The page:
Breaking Free – A Sign of the Times

The ‘For Sale’ sign outside her house came as a bit of a shock. She didn’t remember putting it up for sale and she didn’t recall her partner Andy saying anything about it. Sarah parked her car outside the house, grabbed her bag and files, locked up and went to inspect the sign again. It looked new.  Had the estate agent made a mistake and hammered it into the garden of the wrong house? She looked at the houses either side of hers and shook her head. Surely one of them would have said something; they were on good terms with all their neighbours and putting your house up for sale was the sort of thing you let other people know about.

Wasn’t it?

Still puzzled, Sarah let herself in and put the files on the hall table, bag on the floor and keys in the designated bowl. Andy bought the bowl for her; partly out of affection and partly exasperation as they were late for yet another of his trainspotter meetings because she couldn’t find her keys. It was a very pretty bowl. White pottery with a pattern of delicate poppies and cornflowers. It was feminine in a way that, try as she could, Sarah could never achieve. She didn’t do little dresses with frills, spend hours over her hair and makeup, nor squeeze her feet into fashionably high and uncomfortable shoes.  She was aware of the fact that she would never be Andy’s ideal woman, but then for the last ten years, he had been anything other than her ideal man.

“Andy? Hello?” She shrugged off her coat and hung it on the neat but characterless coat stand.

“Up here.” Came the reply. His voice sounded odd, and she wondered what she had done this time. Taking extra care to put her boots neatly on the shoe rack, Sarah walked slowly up the stripped pine stairs. He wasn’t in their bedroom. She turned around and went into the guest bedroom, not that they ever had any guests. Andy stood behind the bed, which was covered with clothes, toiletries, and a very large rucksack that still bore the label of the outdoor pursuits shop Andy loved to frequent. He looked up and gave a slightly guilty smile that made him look even more goat-like than he normally did.

She frowned.

“Some idiot’s gone and put a For Sale sign up in our front garden. I was just going to ring the estate agents and ask them to remove it. What’s all this Andy? Are we going somewhere?”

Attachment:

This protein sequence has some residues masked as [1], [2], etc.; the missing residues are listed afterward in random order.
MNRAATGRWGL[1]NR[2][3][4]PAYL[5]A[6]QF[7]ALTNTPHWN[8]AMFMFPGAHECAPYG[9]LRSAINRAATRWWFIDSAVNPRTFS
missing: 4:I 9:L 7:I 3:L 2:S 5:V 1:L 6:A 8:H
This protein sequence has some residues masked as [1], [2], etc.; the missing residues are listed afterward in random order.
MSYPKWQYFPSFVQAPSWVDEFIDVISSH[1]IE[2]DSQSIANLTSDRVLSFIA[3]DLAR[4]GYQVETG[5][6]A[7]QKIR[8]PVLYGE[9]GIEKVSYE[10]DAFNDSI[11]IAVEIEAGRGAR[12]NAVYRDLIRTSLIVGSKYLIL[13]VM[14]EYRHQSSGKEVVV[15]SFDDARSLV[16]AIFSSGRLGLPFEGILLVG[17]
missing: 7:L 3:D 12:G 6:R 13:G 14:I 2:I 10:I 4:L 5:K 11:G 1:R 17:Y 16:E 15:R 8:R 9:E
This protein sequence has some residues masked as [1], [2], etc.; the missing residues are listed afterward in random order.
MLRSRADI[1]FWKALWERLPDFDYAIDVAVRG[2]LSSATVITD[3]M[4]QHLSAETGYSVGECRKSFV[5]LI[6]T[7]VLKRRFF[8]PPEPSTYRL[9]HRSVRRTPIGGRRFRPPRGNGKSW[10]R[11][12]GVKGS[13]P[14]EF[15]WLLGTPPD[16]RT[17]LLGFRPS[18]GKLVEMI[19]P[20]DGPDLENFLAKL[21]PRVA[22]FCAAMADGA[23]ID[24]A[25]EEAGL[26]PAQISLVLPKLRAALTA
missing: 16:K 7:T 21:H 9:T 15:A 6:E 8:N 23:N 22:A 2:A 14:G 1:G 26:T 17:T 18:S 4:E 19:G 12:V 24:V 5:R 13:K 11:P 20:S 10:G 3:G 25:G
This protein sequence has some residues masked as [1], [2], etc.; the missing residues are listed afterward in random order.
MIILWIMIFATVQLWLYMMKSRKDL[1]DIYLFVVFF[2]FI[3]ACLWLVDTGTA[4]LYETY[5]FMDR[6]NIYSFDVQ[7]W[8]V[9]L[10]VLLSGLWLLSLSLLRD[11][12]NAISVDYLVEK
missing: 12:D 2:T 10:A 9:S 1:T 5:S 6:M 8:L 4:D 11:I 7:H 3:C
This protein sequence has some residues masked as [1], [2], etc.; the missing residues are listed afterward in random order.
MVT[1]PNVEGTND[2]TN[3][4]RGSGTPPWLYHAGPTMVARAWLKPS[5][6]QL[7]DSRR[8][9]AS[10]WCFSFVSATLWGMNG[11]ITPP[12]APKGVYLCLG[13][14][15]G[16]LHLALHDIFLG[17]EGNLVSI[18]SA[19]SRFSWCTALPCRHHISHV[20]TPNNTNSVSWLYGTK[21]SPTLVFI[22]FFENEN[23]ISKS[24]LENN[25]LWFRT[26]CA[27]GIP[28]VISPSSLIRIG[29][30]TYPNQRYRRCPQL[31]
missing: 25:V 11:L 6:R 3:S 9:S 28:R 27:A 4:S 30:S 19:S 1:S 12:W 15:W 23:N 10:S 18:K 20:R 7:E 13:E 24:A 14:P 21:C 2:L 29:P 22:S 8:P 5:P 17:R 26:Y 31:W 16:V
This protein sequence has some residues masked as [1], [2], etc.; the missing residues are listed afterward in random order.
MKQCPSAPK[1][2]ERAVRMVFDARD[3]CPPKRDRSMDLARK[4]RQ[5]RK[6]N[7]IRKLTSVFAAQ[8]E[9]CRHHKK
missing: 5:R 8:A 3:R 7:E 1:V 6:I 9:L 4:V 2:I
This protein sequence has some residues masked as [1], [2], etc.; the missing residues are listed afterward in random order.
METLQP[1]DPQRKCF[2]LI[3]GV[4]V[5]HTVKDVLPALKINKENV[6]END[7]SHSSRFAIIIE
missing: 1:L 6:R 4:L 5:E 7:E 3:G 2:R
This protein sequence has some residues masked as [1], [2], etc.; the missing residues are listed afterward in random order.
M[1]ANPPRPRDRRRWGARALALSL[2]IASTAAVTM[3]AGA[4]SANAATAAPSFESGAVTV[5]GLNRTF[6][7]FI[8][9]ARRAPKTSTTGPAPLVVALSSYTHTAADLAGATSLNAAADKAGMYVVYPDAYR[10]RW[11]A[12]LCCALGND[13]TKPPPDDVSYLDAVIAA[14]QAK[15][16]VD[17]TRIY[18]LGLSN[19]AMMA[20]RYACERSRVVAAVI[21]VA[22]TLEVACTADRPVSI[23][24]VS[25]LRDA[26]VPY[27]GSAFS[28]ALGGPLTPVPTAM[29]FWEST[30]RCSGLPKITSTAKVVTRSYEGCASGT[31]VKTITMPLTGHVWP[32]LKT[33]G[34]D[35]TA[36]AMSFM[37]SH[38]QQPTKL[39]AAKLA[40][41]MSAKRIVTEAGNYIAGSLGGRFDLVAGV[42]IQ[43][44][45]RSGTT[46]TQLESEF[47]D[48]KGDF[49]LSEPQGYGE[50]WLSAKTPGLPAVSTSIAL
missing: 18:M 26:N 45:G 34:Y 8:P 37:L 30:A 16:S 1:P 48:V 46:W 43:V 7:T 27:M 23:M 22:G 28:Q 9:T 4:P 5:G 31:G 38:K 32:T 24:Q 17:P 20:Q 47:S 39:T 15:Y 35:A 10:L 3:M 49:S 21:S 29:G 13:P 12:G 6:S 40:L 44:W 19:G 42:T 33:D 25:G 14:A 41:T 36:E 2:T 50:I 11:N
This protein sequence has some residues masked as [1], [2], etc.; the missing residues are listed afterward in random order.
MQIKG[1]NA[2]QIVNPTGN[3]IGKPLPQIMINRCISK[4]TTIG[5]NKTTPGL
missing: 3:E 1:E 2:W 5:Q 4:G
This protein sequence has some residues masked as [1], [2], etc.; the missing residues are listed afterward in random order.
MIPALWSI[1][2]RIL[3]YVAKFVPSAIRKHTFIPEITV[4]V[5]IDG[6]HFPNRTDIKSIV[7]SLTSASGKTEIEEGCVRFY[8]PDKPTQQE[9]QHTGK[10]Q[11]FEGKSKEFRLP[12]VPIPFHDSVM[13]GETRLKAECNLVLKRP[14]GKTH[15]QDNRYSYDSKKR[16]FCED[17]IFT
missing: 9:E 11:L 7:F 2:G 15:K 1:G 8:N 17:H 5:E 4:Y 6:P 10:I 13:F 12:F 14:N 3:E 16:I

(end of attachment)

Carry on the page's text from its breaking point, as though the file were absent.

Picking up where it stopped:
“Erm, WE aren’t. I am. The sign isn’t a mistake. I’m putting the house up for sale.”

“Our house? Why?”

“My house. My mother’s house originally. I’m going away.”

“But – but – we’ve lived here for ten years. Where are you going?”

Sarah sat down on the very edge of the already crowded bed.  She didn’t like the house. She had never tried to remove the remnants of Andy’s childhood, and his mother’s desire for a neat, orderly and feminine environment.  Any attempts on her part had been gently but firmly rebuffed, so she gave up eventually.

“We aren’t going anywhere Sarah. I’m leaving tonight and I’ve put the house sale in the hands of my solicitors. You can stay here until the house is sold of course, but the estate agent thinks that she can get a fairly quick sale.”

Brain whirring as she tried to process Andy’s words, Sarah sat immobile on the bed. Andy continued packing things into the rucksack.  He was an excellent packer; she would say that for him. He folded clothes very precisely, and knew exactly which of the Velcro pockets of the rucksack would be best for the object in his hand.

“Where are you going Andy? Shouldn’t we have talked about this?”

Patiently, he put down the pair of immaculately ironed shorts that he was rolling into a sausage that would prevent any travel creases.

“I’m going to Thailand. I’ve worked my notice already, and my plane leaves at twenty-hundred hours. I have booked a taxi to take me to the airport. I don’t want any scenes; you know how embarrassing I find them.”